Little Home Comforts


It was six months ago today that my husband and I received the keys to our house (though we delayed spending our first night here until the 30th of December when we were ready to move our cat Mara across) and with our downstairs renovations finally nearing completion, we are all feeling very settled in our new home.

As much as I have fond memories of the little flat we rented, which was the first home my then boyfriend (now husband) and I shared together, after three and a half years we had outgrown it and were ready to move on. Over the last six months in our little house, it has often been the simplest things – easily overlooked and taken for granted – which I’ve noticed and appreciated the most.

The novelty of being able to park the car outside our house every day instead of circling round our old street searching for a space to squeeze into has not yet worn off. It has been a relief to watch Mara adjust her old routines to the new location without any fuss or distress, and she seems to enjoy having more space to play and explore. The washing line in the garden and the pulley we fitted above the stairs seem like luxuries after so many years of trying to dry clothes on radiators and clothes airers in rented flats. I enjoy drawing the curtains open every morning to check the weather outside and watch the seasons unfolding in our garden. I love the sunlight streaming through the South-West facing windows, bathing our home in warmth and light from dawn until dusk. Our little garden is a constant source of delight, from al fresco breakfasts in our pyjamas at the weekends to weeding and watering our raised beds, making salads with the lettuce, spinach and radishes we’ve grown, and sipping refreshing gin and tonics with friends on warm summer evenings.


After renting for so many years, we also appreciate being able to make changes to our home without having to ask the landlord for permission, and every change we’ve made – from hanging a key rack by the front door to installing a wood burning stove in the living room – has made our house feel more and more like our own.

The first half of 2017 has been turbulent, but whenever world events or personal struggles and upheavals seem overwhelming, I’ve been grateful to close the front door at the end of the day, to enjoy the simple comforts of our home and immerse myself in the easy intimacy of my little family and all our daily routines together.

Happy summer solstice and have a lovely week.

Review of ‘The Silmarillion’ by J.R.R. Tolkien


As a child both of my parents took turns to read stories to me, yet my dad was never much of a reader himself. The exceptions, however, were J.R.R. Tolkien’s tales of elves, dwarves and hobbits in Middle-Earth, which captured his imagination as a teenager and have continued to fascinate him over the years. My dad and I have spent countless hours discussing the books and film adaptations of The Hobbit and The Lord of the Rings, but I have always struggled to get into The Silmarillion, which happens to be his favourite book.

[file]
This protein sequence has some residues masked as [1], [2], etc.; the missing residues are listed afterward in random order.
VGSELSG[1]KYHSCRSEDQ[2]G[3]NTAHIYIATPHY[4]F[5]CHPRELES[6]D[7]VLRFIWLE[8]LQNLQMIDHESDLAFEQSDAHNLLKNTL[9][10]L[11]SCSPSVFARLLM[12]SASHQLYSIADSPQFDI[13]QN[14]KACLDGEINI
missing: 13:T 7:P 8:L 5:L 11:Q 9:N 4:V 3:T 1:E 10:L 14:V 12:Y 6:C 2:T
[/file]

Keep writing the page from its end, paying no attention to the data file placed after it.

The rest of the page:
I recently learned that my dad, who has suffered from backache all of his adult life, requires surgery as the underlying condition has been steadily deteriorating and has now reached a level of severity where the risks of doing nothing outweigh the risks of operating. After spending some time with him recently, I became determined to attempt The Silmarillion once more.

Published posthumously, The Silmarillion is a compendium of stories starting with the creation of Middle-Earth and ending when the elves depart after the events of The Lord of the Rings.


What immediately struck me about The Silmarillion was the thought and detail Tolkien put into it, from the geography and genealogy to the languages and mythology, at times the book feels more like a painstakingly researched historical treatise than a work of fantasy fiction. Having said that, the writing is dry in places and I sometimes found it hard to follow without frequently referring to the family trees and maps at the back of the book.

It is an incredibly ambitious collection, yet the quality varies from chapter to chapter: Of Beleriand and Its Realms, for exampleis a tedious geography lesson that could have been cut during edits, but I thought the highlights were the chapters concerning Melkor and Ungoliant’s theft of the coveted elven jewels (the Silmarills), Of Maeglin (a story of betrayal and comeuppance), and the thrilling but bittersweet love story, Of Beren and Luthien. I also enjoyed learning a little more about familiar characters from The Lord of the Rings such as Galadriel, Elrond and Sauron.

I have always delighted in the power of stories to connect people, and the works of J.R.R. Tolkien in particular are beloved by people all over the world, but there is no one that I’m more excited to discuss The Silmarillion with than my dad. Have a lovely week.